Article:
According to Jacobs, both daughters were robotic, extremely pale to the point of being almost gray, and with non-responsive bright blue eyes. The 15 year old was first seen staring up at the sky.

Well now, with both of these women in mother mode,(their choice of words) the dots are starting to be connected. Calling the parole officer he says, "but he doesn't have any daughters", the light is turning on. Garrido brings Jaycee (Alyssia) to the parole officer's office on Wednesday with the two children (she is his wife and the mother and now he trusts her) and the cat is out of the bag when they question Jaycee. Evidently she has never learned to lie. That was probably one of the things that saved her. She had no treachery in her soul, unlike our Huckleberry Finn, who prizes the ability to deceive when necessary.

But it is the two women with their intuitive faculties still not suppressed that open the window for Jaycee's escape.

Americans are so unable to connect dots that it has become a national liability and will lead to our disintegration along the lines of Toynbee's thesis of disintegrating civilizations. It has prompted me here to review Inglourious Basterds in order to defend Tarantino. All the reviews are mostly clueless reporting the plot only or tearing Tarantino to shreds. Just like now we know the plot of Jaycee's abduction, the incompetent search, the fixation on the stepfather (shades of the Ramseys)and 18 years of unobservant, clueless observation of Phillip Garrido. I do not blame these men. I meet them all the time, everywhere I go. People are asleep. They look and do not see.

Campbell is wasted issuing permits. She needs to be at a high government level. She sees. She connects signs and clues. She intuits, she interprets. But she attributes her ability to do this as being a mother. That is she has been an observant mother, which is not the same thing. She is exercising her full human capabilities for thinking creatively and correctly. How great that the parole officer remembered he didn't have any children thus turning his mind up a few notches.

For more of the heart of the story see; http://www.people.com/people/article/0,,20301301,00.htm


As violence and revenge are projected as themes and disavowed by Mark Blankenship, he comes to the scene of Shosanna's death. The hero German soldier who has been turned into a movie star (Daniel Bruehl)who has been chasing Shosanna in an adolescent way, procuring her theatre for the Nazi event and the premiere of his movie debut, enters the projection room as her film is playing on reel 3 where she tells the Nazis it is all over for them and they will die. Now here is Tarantino's salute to another grand opera of treachery, Tosca. Buehl is the modern day police chief Scarpia and she is Tosca. He has come to claim her in all his movie star image of himself. She is not impressed as usual. She sees his intent to force her, tells him to shut the door almost seductively. He falters and she repeats her command. As he turns she shoots him in the back a few times. She has kissed her black lover goodbye as they both will burn in the holocaust of fire. She goes to the body and here Tarantino twists the old cliche of the corpse arising to be killed again. He does but he shoots her. Just like Gregory Peck does to Jennifer Jones in Duel in the Sun but this is a more classical scene. They both lie sprawled across the floor apart in death and we have the ending of Tosca. It is beautiful and classical and a salute to high culture as Rienzi has prepared us. The flames behind the screen as Shosanna laughs and laughs and laughs in her film is another tribute to grand opera.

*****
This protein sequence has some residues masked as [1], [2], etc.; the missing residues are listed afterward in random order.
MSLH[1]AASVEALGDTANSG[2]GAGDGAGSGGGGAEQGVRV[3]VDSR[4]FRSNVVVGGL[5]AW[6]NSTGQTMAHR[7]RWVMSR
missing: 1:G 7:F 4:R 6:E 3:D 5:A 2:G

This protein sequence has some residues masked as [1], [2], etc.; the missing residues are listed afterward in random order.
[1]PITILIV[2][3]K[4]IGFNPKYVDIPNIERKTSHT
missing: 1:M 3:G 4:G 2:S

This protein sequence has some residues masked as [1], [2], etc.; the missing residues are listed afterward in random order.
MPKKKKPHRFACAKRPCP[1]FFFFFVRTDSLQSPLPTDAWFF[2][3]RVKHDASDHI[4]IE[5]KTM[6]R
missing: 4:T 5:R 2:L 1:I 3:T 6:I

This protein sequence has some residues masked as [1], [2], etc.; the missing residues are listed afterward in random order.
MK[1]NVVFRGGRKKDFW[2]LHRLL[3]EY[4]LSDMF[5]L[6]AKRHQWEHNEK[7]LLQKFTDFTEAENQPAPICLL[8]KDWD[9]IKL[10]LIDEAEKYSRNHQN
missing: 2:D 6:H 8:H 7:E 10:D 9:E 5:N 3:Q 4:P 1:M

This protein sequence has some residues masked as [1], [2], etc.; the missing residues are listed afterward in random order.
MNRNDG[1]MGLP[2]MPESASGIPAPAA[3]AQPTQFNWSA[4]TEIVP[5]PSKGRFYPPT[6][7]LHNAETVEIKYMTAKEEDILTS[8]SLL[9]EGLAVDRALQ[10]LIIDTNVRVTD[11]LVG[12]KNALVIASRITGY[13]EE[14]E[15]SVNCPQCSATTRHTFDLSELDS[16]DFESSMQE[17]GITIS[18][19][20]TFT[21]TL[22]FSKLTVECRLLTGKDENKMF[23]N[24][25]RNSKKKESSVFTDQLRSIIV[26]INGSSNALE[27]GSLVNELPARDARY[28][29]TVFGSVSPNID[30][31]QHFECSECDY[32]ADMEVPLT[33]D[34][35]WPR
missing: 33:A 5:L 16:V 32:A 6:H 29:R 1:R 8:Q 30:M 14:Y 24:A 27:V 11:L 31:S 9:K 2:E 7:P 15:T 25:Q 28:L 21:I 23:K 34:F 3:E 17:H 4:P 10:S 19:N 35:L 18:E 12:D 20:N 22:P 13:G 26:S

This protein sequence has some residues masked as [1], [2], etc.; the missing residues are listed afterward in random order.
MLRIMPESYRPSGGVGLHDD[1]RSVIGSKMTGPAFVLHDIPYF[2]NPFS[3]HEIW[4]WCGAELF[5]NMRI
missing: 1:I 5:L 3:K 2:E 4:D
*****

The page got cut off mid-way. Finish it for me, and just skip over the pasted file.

By now you know I am deconstructing this film on the fly. The more one thinks about it the more there is to think about. You take from a Tarantino film what you bring to a Tarantino film. And that is his gift to us. If all you bring to it is red then that's what you leave with. Not a shabby thing at all. Something that has made you see a bit differently from usual. The juxtaposition of the two women is glorious. One is the actress, the other has in real life assumed heroic proportions so as to appear a giantess, to have overcome her terror and fear. Someone said, courage is the action you take when you are terrified. The first encounter with Lantz she ran away with terrified wings on her feet. This time she has confronted all of them holding her ground by burning her theatre down, igniting an antique collection of flammable film. I want to tell you from experience, a small amount of film on fire will burn a small house down like you wouldn't believe.

Still more on the fiery holocaust.